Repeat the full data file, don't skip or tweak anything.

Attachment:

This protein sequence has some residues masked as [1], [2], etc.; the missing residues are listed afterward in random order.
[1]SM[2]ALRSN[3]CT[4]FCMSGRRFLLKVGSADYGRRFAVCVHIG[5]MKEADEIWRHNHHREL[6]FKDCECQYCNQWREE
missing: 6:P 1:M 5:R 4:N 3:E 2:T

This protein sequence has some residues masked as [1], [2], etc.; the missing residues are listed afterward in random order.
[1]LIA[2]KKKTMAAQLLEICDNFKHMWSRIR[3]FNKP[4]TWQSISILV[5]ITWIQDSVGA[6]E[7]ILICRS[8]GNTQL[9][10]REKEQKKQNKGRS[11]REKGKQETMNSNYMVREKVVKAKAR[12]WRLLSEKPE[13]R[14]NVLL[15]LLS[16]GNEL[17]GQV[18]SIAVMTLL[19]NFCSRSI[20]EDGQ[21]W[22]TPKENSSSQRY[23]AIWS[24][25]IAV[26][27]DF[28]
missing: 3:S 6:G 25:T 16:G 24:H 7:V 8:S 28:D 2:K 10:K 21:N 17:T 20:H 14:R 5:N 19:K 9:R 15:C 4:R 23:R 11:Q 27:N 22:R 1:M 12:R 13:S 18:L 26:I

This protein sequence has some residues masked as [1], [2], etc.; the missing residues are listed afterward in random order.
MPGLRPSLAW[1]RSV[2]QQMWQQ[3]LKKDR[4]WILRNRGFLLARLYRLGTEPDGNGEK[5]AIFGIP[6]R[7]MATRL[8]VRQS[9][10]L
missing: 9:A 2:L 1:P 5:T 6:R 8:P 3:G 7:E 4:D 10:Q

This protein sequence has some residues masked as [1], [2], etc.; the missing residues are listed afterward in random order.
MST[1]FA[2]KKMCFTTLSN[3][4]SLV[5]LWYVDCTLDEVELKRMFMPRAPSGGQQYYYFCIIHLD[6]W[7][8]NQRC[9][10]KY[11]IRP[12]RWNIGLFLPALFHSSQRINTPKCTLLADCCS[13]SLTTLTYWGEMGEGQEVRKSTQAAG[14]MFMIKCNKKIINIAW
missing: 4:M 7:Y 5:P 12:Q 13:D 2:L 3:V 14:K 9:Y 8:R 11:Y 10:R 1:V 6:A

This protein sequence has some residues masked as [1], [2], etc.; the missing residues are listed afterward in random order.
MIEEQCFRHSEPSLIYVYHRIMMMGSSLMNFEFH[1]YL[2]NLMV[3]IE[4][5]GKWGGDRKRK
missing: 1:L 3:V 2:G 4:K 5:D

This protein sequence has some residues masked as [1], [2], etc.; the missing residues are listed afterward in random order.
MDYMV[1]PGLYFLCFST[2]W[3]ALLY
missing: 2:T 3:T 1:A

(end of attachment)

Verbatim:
This protein sequence has some residues masked as [1], [2], etc.; the missing residues are listed afterward in random order.
[1]SM[2]ALRSN[3]CT[4]FCMSGRRFLLKVGSADYGRRFAVCVHIG[5]MKEADEIWRHNHHREL[6]FKDCECQYCNQWREE
missing: 6:P 1:M 5:R 4:N 3:E 2:T

This protein sequence has some residues masked as [1], [2], etc.; the missing residues are listed afterward in random order.
[1]LIA[2]KKKTMAAQLLEICDNFKHMWSRIR[3]FNKP[4]TWQSISILV[5]ITWIQDSVGA[6]E[7]ILICRS[8]GNTQL[9][10]REKEQKKQNKGRS[11]REKGKQETMNSNYMVREKVVKAKAR[12]WRLLSEKPE[13]R[14]NVLL[15]LLS[16]GNEL[17]GQV[18]SIAVMTLL[19]NFCSRSI[20]EDGQ[21]W[22]TPKENSSSQRY[23]AIWS[24][25]IAV[26][27]DF[28]
missing: 3:S 6:G 25:T 16:G 24:H 7:V 8:S 28:D 2:K 10:K 21:N 17:T 20:H 14:R 5:N 19:K 9:R 15:C 4:R 23:R 11:Q 27:N 22:R 1:M 12:R 13:S 18:L 26:I

This protein sequence has some residues masked as [1], [2], etc.; the missing residues are listed afterward in random order.
MPGLRPSLAW[1]RSV[2]QQMWQQ[3]LKKDR[4]WILRNRGFLLARLYRLGTEPDGNGEK[5]AIFGIP[6]R[7]MATRL[8]VRQS[9][10]L
missing: 9:A 2:L 1:P 5:T 6:R 8:P 3:G 7:E 4:D 10:Q

This protein sequence has some residues masked as [1], [2], etc.; the missing residues are listed afterward in random order.
MST[1]FA[2]KKMCFTTLSN[3][4]SLV[5]LWYVDCTLDEVELKRMFMPRAPSGGQQYYYFCIIHLD[6]W[7][8]NQRC[9][10]KY[11]IRP[12]RWNIGLFLPALFHSSQRINTPKCTLLADCCS[13]SLTTLTYWGEMGEGQEVRKSTQAAG[14]MFMIKCNKKIINIAW
missing: 4:M 7:Y 5:P 12:Q 13:D 2:L 3:V 14:K 9:Y 8:R 11:Y 10:R 1:V 6:A

This protein sequence has some residues masked as [1], [2], etc.; the missing residues are listed afterward in random order.
MIEEQCFRHSEPSLIYVYHRIMMMGSSLMNFEFH[1]YL[2]NLMV[3]IE[4][5]GKWGGDRKRK
missing: 1:L 3:V 2:G 4:K 5:D

This protein sequence has some residues masked as [1], [2], etc.; the missing residues are listed afterward in random order.
MDYMV[1]PGLYFLCFST[2]W[3]ALLY
missing: 2:T 3:T 1:A